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Okay, let me introduce you to our official mascot.  His name is Killer, and he’s a Great Dane.  I’ve had him since he was about 5 weeks old, and he is a hoot.

He’s almost a year and a half old, and I think he’s reached his grown-up height and weight.  He’s only 130 pounds, which I think is kinda shrimpy for a Great Dane.  I feel a tad cheated because he’s basically girl-sized, and I wanted a freaking monster of a dog.  But he’s lovable and so much fun to run with.  I’m not completely heartless.

Killer’s likes include dairy products, hauling ass across the backyard, drooling, and hitting on other dudes at the dog park.  Killer’s dislikes include dry food without any wet food or milk mixed in, bedtime,

Hello! My name is Killer, and I'm the mascot around here.

Hello! My name is Killer, and I'm the mascot around here.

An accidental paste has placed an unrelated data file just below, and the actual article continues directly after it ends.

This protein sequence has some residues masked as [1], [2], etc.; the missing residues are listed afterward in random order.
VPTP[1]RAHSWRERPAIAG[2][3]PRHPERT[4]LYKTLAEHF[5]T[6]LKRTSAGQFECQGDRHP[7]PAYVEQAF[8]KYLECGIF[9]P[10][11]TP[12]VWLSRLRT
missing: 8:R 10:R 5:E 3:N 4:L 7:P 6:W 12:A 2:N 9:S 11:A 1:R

and any loud noise within a three mile radius.

He’s very skittish, and will run and hide in a corner if you shake a plastic bag at him.  Last night, he skedaddled across the kitchen when I shook a box of macaroni and cheese.  For some reason, he thinks it’s awesome to greet me by clamping his mouth down on my arm.  He’s not really comprehending my “no cashmere” clause.  We need to work on this.

Any other Dane owners out there?  What do your guys weigh?  Are they big Scooby-Doo-style chickens, too?

If you’re interested, check out what the AKC says about the Great Dane breed.

Or, check out Gibson, the world’s tallest dog.

 

Insert Catchy Title Here

Filed under: Do Re Me,Life, Whatnot — indiakonstanze @ 2:06 am
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So this is only my first blog…but it would be really cool to have an awesome first line.  No pressure or anything.

I had a farm in Africa…whoops, scratch that.  It wasn’t really a farm and I just took some pictures and left.

It was the best of times, it was the worst of times…except it’s not either (yet).

It is a fact universally acknowledged that a man in possession of…whoa, in possession of what?  Dude, you can get arrested for that.

Oh, forget it.  Let’s be real. The world is going to hell in a handbasket.  Life is hard.  In the immortal words of Mark Mallman, “I was looking for substance…but all I found were substances.”

So let’s just have some fun, okay?  More later when my dog isn’t trying to feast on my arm.